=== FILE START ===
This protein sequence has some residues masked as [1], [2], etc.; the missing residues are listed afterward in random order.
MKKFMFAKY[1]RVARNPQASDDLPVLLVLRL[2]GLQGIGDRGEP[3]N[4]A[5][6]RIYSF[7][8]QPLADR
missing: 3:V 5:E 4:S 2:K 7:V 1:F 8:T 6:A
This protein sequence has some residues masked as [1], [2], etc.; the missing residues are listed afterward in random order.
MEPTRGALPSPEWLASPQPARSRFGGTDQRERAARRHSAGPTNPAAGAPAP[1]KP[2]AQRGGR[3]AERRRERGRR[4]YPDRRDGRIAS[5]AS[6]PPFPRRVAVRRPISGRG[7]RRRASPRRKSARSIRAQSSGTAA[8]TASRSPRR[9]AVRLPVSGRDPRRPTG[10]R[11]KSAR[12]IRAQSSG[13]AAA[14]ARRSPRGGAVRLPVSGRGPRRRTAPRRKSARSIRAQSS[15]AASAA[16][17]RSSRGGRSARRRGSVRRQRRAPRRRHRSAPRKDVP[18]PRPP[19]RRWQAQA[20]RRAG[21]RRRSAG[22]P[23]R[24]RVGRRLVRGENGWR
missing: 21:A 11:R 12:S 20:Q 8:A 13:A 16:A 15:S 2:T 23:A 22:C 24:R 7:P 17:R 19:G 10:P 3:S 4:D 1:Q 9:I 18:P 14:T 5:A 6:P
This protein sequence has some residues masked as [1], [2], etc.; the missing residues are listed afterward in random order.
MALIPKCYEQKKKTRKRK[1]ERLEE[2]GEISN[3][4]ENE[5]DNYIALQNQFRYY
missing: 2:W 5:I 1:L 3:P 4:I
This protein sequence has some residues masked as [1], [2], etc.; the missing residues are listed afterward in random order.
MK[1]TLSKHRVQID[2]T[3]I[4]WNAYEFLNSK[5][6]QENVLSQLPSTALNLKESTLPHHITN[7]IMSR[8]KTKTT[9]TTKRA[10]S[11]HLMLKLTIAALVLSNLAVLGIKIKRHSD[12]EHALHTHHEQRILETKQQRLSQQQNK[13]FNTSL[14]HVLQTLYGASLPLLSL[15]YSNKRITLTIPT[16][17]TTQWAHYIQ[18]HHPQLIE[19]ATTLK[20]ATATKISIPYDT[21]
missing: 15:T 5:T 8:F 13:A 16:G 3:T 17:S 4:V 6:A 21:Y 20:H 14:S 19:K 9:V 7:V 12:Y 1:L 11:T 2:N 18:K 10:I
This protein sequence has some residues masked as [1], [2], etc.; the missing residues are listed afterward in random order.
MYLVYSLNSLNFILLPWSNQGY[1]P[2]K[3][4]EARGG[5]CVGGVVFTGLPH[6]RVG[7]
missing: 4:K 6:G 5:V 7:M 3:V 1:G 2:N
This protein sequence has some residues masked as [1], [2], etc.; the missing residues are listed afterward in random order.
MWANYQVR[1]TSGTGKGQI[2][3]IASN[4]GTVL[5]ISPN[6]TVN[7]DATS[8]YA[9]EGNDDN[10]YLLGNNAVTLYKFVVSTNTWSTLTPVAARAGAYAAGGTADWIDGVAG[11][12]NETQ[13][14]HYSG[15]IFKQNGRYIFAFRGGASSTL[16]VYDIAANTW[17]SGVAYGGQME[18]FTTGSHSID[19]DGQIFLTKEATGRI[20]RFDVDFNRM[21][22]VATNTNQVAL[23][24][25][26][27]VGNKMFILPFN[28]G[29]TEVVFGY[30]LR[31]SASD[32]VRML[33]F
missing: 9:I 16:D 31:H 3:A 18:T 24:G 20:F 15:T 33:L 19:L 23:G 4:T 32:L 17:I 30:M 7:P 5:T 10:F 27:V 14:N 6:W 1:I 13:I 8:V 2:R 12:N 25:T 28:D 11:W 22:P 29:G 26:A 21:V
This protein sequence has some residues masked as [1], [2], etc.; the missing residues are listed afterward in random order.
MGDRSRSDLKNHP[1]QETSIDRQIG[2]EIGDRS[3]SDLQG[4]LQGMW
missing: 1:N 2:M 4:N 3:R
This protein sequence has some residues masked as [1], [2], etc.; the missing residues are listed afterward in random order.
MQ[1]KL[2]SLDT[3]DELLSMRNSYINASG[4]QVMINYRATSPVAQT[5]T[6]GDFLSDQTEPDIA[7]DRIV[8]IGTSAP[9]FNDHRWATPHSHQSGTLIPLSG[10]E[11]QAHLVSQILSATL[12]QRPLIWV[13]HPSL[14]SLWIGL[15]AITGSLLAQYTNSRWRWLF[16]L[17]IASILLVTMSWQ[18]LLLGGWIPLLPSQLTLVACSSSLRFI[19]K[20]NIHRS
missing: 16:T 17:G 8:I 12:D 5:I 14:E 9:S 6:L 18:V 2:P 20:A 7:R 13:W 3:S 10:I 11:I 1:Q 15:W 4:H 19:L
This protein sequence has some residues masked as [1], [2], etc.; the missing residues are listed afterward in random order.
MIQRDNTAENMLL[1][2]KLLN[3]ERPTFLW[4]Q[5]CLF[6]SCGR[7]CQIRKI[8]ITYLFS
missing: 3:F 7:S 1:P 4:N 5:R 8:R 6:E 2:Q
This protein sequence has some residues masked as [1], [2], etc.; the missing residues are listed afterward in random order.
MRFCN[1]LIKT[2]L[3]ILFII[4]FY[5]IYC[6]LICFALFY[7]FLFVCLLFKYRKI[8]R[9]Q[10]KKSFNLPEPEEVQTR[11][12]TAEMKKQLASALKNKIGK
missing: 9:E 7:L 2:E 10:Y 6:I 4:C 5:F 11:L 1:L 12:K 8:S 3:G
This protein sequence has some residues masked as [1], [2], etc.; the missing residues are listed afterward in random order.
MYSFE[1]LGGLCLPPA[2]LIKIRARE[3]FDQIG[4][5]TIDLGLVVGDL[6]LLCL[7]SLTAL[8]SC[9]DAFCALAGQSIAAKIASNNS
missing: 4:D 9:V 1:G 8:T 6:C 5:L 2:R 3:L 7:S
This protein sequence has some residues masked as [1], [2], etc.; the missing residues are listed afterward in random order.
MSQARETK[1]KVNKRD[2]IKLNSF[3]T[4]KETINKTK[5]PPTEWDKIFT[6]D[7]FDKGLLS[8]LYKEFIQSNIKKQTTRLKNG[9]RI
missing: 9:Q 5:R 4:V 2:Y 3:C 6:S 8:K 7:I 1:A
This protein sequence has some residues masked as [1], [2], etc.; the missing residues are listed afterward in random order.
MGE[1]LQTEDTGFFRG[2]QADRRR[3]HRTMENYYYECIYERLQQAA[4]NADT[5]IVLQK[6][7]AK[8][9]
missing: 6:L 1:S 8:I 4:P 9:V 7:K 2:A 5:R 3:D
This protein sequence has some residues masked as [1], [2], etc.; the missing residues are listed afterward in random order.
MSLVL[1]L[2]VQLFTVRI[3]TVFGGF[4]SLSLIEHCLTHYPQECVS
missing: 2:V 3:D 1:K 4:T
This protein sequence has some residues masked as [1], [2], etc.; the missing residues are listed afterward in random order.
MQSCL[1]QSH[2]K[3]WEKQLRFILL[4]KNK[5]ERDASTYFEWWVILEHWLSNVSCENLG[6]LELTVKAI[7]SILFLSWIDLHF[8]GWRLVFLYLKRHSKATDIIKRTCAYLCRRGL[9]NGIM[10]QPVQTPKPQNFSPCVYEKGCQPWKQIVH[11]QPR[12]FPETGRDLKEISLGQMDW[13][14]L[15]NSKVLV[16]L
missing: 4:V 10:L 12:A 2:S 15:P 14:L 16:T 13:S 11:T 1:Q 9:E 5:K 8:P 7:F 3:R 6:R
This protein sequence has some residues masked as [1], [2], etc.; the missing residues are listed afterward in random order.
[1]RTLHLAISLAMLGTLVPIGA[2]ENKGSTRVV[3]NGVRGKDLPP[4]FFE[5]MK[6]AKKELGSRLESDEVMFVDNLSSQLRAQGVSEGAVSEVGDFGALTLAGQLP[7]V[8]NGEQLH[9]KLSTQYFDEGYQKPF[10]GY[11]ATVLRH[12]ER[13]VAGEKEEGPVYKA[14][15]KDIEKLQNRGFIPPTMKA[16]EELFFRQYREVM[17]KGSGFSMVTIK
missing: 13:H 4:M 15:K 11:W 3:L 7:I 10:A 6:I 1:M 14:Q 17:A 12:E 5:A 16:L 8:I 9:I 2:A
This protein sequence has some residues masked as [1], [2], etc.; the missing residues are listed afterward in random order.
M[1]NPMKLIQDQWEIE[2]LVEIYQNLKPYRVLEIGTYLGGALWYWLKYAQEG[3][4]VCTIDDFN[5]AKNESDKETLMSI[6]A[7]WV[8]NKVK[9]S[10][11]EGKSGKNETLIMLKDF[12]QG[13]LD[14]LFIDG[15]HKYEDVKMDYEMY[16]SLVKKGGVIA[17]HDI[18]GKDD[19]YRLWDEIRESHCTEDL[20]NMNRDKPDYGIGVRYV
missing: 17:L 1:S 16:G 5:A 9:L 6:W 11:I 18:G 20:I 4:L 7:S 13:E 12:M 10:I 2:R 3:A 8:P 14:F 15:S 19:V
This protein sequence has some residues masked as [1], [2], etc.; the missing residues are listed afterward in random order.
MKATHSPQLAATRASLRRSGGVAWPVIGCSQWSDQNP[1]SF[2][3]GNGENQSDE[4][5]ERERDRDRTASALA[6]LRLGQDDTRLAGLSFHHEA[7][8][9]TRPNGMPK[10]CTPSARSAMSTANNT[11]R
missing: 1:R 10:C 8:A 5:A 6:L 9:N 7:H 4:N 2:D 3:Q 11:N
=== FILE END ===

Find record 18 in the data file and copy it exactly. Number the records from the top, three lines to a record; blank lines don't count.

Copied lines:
This protein sequence has some residues masked as [1], [2], etc.; the missing residues are listed afterward in random order.
MKATHSPQLAATRASLRRSGGVAWPVIGCSQWSDQNP[1]SF[2][3]GNGENQSDE[4][5]ERERDRDRTASALA[6]LRLGQDDTRLAGLSFHHEA[7][8][9]TRPNGMPK[10]CTPSARSAMSTANNT[11]R
missing: 1:R 10:C 8:A 5:A 6:L 9:N 7:H 4:N 2:D 3:Q 11:N